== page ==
CONTINUED STRONG FINANCIAL MANAGEMENT: The rating is sensitive to shifts in fundamental credit characteristics including the district's strong financial management practices. The Stable Outlook reflects Fitch's expectation that such shifts are unlikely.
Orange County (implied ULTGO rated 'AAA' by Fitch), home to Walt Disney World, had a 2013 population of 1.2 million. The boundaries of the school district are coterminous with the county.
HISTORICALLY STRONG FINANCIAL OPERATIONS
The district's effective management of resources and conservative budgeting practices have led to a strong trend of operating surpluses through fiscal 2014 contributing to maintenance of strong fund balance levels. Fiscal 2014 results reflect a small net operating deficit of $4.9 million reflecting use of funds for one-time projects. Revenues were up $101 million (+7.8%) compared to fiscal 2013. This was due mostly to increases in state aid from enrollment growth and categorical aid, and an increase in the tax base. Unrestricted fund balance increased by $14 million to $397 million (or 28% of spending) reflecting the modest drawdown and a reclassification of restricted reserves as unassigned.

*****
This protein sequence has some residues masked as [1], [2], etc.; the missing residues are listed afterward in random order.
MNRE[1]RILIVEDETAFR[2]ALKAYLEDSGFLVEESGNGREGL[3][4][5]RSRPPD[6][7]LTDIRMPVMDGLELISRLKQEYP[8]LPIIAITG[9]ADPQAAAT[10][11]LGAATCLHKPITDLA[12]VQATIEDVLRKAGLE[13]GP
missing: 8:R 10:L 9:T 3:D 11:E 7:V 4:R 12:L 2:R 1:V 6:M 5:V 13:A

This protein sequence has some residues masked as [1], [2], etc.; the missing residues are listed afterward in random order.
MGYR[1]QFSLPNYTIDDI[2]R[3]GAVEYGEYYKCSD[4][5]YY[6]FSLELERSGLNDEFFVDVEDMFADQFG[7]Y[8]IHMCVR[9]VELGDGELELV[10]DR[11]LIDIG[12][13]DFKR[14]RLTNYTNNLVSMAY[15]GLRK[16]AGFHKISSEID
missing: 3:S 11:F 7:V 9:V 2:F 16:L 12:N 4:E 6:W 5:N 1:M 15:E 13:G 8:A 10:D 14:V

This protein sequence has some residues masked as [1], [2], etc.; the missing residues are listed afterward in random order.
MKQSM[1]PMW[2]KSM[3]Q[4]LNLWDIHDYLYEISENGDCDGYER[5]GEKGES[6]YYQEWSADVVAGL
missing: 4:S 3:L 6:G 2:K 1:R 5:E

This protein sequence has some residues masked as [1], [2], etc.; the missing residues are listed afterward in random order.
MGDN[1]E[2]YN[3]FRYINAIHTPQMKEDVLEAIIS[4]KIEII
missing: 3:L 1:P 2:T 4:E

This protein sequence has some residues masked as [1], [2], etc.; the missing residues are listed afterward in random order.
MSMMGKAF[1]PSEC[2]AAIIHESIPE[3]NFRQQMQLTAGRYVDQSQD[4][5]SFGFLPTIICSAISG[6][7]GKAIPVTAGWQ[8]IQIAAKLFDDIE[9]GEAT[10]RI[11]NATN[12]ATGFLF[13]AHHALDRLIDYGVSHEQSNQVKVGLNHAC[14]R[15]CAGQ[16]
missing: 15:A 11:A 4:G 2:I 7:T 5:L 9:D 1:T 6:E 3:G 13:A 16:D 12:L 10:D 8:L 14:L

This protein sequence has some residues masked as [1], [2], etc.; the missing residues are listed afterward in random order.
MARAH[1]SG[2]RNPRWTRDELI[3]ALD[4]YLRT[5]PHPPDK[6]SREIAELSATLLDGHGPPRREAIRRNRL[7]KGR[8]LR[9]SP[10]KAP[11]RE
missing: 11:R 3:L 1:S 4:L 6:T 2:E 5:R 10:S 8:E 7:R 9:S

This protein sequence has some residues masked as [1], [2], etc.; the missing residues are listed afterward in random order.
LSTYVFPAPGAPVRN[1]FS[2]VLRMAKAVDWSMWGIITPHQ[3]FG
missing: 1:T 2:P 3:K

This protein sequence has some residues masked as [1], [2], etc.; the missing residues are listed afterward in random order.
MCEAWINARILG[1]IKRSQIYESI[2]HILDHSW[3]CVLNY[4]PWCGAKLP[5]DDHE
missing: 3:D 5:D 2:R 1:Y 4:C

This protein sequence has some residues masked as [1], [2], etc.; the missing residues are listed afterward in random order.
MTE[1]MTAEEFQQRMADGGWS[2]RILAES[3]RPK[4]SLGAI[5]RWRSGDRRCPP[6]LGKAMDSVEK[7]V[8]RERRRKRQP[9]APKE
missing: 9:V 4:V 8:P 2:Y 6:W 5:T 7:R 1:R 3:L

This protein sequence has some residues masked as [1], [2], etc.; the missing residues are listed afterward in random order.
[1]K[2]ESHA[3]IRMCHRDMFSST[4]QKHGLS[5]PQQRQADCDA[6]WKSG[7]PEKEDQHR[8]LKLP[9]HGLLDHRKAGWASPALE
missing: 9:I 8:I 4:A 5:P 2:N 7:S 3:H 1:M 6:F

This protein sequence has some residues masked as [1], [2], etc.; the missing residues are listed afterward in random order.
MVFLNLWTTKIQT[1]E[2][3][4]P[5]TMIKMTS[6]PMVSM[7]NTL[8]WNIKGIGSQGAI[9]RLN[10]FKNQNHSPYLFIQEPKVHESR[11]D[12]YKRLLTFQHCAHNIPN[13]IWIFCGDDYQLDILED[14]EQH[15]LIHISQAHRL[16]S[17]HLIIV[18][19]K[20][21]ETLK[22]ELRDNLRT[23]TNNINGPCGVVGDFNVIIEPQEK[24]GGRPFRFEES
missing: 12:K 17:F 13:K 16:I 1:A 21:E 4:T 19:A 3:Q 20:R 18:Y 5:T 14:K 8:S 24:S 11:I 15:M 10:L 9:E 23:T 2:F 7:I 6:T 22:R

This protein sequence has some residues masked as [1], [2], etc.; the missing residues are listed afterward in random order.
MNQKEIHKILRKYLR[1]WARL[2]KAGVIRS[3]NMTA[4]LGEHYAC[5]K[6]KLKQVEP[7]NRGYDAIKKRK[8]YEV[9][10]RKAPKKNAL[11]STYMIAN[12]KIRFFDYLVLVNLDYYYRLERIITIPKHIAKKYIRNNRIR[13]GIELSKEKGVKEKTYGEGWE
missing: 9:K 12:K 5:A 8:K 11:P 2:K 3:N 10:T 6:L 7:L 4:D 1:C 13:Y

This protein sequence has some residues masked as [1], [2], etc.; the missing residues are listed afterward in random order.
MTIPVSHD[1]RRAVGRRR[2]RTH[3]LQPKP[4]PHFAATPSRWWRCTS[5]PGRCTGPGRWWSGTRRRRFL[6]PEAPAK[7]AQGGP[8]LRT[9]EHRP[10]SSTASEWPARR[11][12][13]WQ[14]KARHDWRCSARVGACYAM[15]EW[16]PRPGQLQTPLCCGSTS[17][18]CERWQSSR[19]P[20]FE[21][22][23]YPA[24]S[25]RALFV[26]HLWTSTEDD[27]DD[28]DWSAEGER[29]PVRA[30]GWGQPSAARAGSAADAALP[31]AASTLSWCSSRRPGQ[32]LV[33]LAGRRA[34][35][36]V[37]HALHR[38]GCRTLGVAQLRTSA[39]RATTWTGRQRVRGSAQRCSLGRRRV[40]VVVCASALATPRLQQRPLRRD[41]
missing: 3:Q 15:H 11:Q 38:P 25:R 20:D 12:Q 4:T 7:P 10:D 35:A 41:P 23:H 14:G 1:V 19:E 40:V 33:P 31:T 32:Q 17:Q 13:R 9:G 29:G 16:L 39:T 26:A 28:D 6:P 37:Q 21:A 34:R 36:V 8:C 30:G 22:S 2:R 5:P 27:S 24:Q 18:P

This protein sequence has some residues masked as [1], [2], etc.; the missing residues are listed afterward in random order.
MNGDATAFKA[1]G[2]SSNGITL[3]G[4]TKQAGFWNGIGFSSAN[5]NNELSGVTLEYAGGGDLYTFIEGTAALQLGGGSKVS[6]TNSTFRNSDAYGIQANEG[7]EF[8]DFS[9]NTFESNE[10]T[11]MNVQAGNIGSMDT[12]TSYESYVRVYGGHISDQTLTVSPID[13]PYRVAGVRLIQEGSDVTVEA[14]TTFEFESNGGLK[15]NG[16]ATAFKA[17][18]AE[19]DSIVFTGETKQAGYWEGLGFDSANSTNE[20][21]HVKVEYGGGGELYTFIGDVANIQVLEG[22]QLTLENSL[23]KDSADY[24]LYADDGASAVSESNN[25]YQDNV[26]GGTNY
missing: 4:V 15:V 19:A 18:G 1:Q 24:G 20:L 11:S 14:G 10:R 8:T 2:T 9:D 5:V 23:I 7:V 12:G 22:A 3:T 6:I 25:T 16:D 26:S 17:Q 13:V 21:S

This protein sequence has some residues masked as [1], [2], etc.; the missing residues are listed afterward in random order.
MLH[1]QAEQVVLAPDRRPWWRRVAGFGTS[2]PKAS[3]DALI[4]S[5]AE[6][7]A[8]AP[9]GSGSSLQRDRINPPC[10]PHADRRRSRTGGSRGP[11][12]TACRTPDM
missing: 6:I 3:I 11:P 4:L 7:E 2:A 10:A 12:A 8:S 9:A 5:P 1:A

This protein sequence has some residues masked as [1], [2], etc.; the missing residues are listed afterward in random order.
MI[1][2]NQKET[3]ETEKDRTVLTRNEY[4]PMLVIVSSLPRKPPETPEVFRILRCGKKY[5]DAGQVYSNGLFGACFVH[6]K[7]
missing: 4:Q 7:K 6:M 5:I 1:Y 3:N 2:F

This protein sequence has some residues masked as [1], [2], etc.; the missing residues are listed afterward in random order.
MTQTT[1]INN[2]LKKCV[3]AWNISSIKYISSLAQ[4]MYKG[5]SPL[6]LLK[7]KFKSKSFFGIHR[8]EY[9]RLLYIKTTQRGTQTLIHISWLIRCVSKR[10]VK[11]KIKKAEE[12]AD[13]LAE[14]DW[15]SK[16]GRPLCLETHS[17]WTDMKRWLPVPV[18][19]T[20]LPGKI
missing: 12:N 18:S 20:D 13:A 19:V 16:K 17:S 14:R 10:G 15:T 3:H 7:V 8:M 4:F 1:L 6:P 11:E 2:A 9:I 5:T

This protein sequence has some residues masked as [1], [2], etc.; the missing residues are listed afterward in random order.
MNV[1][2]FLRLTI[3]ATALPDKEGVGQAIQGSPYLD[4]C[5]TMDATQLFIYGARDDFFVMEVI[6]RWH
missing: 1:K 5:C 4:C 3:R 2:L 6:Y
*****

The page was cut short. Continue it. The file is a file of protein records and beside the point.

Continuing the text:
ONE MILL OPERATING LEVY PROVIDES ADDITIONAL FLEXIBILITY
The district continues to benefit from a one-mill operating levy which was approved by voters in November 2010 and again in November 2014. This recent approval was for four more years through fiscal 2019. The additional operating levy provided approximately $86 million in tax revenues in fiscal 2014 (6.2% of total general fund revenues).
Overall tax rates for fiscal 2015 remain moderate at 8.474 mills (including the voted one-mill additional operating levy). State statute limits the total non-voted millage rate that may be levied for operations to 10 mills, leaving the district with some flexibility.
The district's fiscal 2015 general fund budget is flat compared to the fiscal 2014 budget but budgeted revenues are up 4.8% representing growth again in the tax base and a modest increase in state funding. Enrollment is up approximately 3,000 students (or 1.6%). Employee related costs drive the budget. The district has non-recurring expenditure items, including training initiatives and safety upgrades, which management has indicated are expected to result in a modest reduction in fund balance. Fitch expects district reserves to remain above average based on management's historical conservative budget practices and ample funds available for capital needs.